The Office of the Privacy Commissioner of Canada (OPC) and the Dutch Data Protection Authority (DDPA) were engaged in a collaborative investigation of how WhatsApp’s mobile messaging platform handles personal information. It is the first time that two national data protection authorities jointly carried out this type of investigation.

WhatsApp asks its users to consent to the use of their address book to populate the subscribers’ WhatsApp contact list. Once consent is obtained from the user, WhatsApp then automatically transfers the address book to the app’s contact list to identify which other WhatsApp users are in the address book. The issue here is that WhatsApp does not remove the non-users’ numbers but retains them in hash form. This violates Dutch and Canadian data protection laws, as according to these laws, data may not be retained any longer than necessary for the fulfilment of an identified purpose.

Furthermore, it became apparent that WhatsApp did not encrypt the messages that its users sent to their recipients. This made the messages vulnerable to interception, especially when unprotected WiFi-networks were used. As a partial response to this finding from the investigation, WhatsApp introduced encryption in September 2012.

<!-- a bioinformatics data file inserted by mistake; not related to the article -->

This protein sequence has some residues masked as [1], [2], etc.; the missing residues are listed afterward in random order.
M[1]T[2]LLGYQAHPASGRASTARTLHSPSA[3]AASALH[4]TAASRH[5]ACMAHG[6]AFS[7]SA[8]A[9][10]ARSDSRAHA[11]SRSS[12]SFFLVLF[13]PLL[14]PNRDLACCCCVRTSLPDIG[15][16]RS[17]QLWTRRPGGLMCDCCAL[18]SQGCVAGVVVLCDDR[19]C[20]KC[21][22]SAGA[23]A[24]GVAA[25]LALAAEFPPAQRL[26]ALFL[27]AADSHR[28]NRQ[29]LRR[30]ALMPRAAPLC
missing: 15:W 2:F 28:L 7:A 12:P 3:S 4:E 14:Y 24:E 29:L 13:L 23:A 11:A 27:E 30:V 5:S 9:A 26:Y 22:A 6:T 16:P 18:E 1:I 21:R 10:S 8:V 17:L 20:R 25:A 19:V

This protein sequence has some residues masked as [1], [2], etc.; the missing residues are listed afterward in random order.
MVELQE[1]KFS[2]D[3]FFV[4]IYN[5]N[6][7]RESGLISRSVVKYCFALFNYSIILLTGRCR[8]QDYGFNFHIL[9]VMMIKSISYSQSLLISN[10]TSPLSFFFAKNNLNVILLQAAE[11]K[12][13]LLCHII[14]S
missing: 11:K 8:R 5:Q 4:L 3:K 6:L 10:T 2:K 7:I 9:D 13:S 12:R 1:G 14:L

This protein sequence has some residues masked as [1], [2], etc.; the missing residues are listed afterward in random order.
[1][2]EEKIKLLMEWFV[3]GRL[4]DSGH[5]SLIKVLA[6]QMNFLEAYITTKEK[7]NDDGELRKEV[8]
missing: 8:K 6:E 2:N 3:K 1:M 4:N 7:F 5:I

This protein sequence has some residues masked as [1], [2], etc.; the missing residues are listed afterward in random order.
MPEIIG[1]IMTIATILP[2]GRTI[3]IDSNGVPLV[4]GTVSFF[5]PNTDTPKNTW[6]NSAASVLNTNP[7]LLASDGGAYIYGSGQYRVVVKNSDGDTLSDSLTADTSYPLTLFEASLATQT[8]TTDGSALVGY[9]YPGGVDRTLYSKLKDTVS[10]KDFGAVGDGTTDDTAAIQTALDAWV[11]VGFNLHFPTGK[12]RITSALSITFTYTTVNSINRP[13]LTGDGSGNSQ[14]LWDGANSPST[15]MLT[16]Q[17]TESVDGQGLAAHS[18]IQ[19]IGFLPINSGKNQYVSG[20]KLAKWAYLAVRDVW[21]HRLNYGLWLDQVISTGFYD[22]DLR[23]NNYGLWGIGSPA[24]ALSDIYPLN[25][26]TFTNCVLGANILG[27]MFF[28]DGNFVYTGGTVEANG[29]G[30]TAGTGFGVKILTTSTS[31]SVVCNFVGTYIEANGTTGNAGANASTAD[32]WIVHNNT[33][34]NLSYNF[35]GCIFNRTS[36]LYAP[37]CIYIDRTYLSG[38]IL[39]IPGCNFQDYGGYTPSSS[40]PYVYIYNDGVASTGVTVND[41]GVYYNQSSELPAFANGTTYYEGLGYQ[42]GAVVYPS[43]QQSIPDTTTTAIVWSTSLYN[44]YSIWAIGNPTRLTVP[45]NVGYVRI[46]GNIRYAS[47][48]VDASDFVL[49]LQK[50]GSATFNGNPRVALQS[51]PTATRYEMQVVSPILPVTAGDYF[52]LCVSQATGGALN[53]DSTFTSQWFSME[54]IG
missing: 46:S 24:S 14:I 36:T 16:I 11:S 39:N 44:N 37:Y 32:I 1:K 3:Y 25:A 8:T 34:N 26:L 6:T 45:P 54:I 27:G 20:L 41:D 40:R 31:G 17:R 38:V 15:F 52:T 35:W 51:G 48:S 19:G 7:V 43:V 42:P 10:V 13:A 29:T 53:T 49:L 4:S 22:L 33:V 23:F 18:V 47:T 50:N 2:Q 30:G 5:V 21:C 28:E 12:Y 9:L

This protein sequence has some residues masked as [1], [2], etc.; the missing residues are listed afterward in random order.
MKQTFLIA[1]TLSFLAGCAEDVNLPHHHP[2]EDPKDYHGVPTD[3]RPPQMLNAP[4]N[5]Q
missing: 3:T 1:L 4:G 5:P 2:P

The two authorities also discovered that the authentication process used by WhatsApp was not adequately secure. As such, there would be a risk that a third party could “steal” the identity of WhatsApp users and then use the app’s service on the users’ behalf. WhatsApp has since strengthened its procedure; however, users will need to update their WhatsApp themselves to obtain this updated version.

The two authorities will now pursue the outstanding issues separately. The DDPA will decide whether or not enforcement actions will be taken. The OPC does not have the power to impose sanctions, but it will monitor whether or not WhatsApp will follow its recommendations. (FVDJ)

The decision can be found on